After several rounds of debate, the Gardiner-area school board is expected to give final approval of a budget that cuts local assessments to three of the four municipalities in the district.

At the same time, the proposed spending plan includes adding three positions — a social worker, literacy coach and math coach.

Officials at School Administrative District 11 are proposing a budget that totals $26,160,992.52, which is 1.72% or nearly $443,000 higher than a year ago.

That pays for salary and benefits for the district’s employees, the costs of teaching students, maintaining the buildings and transportation, among other things.

District officials are expecting to use funds from a variety of sources to cover those costs including state education money, surplus funds, tuition paid to the district and transportation fees.

Taxpayers in Gardiner, Pittston, Randolph and West Gardiner will be asked to pay $9.97 million, about $30,000 less than what was requested a year ago.

The requests break down this way:

• Gardiner, $3.7 million, a decrease of 0.33% or $12,391.37

• Pittston, $2.6 million, an increase of 0.15% or $3,301.29

• Randolph, $947,155.04, a decrease of 1.01% or $9700.87

• West Gardiner, $3,147,081, a decrease of 0.28% or $8,789.52

The school board vote on this budget, as well as the the adult education and nutrition budgets, is expected later this month.

At its meeting Tuesday, the Finance Committee debated the proposal, which had been scaled back from earlier versions, after the full school board sent it back to the committee last week.

At issue is whether the district can afford to add the three positions at a time when cuts to state aid are expected. State tax revenues have taken a dive during the past two months, as businesses across Maine deemed nonessential have been closed to slow the spread of coronavirus. As a result, sales, lodging and other taxes generated by business activities have flat-lined.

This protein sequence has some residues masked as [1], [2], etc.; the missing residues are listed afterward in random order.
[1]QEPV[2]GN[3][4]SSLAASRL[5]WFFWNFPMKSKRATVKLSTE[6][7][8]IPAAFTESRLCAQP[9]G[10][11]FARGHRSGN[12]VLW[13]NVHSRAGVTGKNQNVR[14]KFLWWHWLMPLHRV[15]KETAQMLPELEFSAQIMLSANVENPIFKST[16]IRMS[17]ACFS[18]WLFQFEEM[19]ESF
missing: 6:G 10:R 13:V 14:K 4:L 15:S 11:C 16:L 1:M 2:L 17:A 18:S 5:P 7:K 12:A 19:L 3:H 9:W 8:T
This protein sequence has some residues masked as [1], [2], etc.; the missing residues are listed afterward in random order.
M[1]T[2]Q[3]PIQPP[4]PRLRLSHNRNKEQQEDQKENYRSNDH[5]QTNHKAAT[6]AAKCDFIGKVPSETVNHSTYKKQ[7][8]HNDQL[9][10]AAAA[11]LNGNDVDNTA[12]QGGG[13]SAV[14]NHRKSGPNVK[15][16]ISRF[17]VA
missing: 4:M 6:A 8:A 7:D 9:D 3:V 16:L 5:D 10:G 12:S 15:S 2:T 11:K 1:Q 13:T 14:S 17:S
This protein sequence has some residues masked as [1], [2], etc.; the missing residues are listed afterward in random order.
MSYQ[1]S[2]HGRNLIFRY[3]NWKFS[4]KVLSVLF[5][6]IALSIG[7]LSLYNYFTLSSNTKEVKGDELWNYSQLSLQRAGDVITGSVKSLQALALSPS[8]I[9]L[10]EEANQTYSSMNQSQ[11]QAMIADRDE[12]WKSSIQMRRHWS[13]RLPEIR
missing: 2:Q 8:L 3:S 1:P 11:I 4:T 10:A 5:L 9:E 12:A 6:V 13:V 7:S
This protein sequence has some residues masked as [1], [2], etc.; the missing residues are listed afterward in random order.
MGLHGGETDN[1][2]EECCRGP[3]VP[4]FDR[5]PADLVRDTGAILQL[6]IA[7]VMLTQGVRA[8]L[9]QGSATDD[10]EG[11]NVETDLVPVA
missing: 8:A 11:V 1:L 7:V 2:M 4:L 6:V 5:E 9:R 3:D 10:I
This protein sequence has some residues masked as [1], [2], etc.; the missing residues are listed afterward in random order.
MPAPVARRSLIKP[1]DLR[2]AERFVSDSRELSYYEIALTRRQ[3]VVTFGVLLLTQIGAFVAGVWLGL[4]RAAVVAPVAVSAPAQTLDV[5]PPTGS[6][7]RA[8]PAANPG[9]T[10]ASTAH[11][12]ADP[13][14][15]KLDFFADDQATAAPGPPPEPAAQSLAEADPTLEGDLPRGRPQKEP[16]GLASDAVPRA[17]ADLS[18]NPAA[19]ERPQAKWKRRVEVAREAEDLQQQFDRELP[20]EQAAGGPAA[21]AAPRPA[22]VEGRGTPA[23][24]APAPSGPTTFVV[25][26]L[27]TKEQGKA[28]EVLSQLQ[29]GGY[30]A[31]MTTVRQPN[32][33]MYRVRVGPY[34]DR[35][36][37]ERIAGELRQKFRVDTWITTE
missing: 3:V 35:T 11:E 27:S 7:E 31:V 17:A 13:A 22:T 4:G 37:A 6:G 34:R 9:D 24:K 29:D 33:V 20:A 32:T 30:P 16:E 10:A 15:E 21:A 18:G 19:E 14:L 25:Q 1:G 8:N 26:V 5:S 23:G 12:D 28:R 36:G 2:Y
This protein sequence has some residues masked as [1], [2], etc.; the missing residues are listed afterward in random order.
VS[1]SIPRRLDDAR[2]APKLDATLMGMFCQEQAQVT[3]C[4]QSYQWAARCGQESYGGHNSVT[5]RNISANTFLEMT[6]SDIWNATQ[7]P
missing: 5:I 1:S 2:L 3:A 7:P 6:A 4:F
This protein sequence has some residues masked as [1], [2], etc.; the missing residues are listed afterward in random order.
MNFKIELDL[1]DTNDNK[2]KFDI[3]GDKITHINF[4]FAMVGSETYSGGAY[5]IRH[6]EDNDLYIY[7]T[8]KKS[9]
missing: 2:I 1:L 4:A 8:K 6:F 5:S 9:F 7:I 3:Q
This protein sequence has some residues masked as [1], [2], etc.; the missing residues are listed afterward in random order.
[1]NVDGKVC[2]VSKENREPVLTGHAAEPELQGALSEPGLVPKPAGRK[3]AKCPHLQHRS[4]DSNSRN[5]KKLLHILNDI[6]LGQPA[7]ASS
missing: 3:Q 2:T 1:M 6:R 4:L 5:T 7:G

District officials have received a consultant’s recommendation that adding educational coaches for teachers will help both educators and students.

The Gardiner-area school district closed down its buildings in mid-March and has been offering distance learning for its students. As it now stands, when the new school year starts later this year, in-person teaching is expected to resume. If that happens, both teachers and students will have been out of a classroom learning setting for about six months.

Veronica Babcock, board vice president and a representative from Gardiner, said all three positions were requested a year ago and didn’t make the cut.

“I support these positions fully,” she said. “I am aware of the burden to taxpayers, and I am listening to (Angela Hardy, director of curriculum and instruction) explain the work of the coaches. Their work with teachers will make sure the teachers are not overwhelmed.”

John Umland, a board member from Gardiner, said he supported adding only the social worker.

“The analysis was completed in a different time, and adding them is unwise at this time,” he said. “Coaches are coaching teachers, they are not hands-on with students.”

Hardy said one coach has been working in the district already, both with teachers individually and in groups providing opportunities for professional development and with teachers and students.

Matthew Marshall, who represents Gardiner, said the board can make decisions only on what it knows now, anticipating a return to in-class education at the start of the next school year.

The Finance Committee, with Umland voting no, will send the budget proposal to the full board for consideration. The date for that meeting has not been set.

Even as this budget, and spending plans for the nutrition program and adult education undergo their final reviews, district officials are working out how to conduct the districtwide vote.

While that vote usually takes place in the Gardiner Area High School gymnasium, restrictions on public gatherings are likely to require different arrangements.

District Superintendent Patricia Hopkins said the target date for the vote is June 23.

“The Department of Education is outlining how we conduct the vote,” Hopkins said. “We can have no more than 50 people in one place. We have to have a plan in place to adhere to the executive order to ensure adequate social distancing. We can have some people in the gym, some in the library and other overflow in the little theater.”

The referendum vote is scheduled to take place on July 14, coinciding with the state’s primary election.

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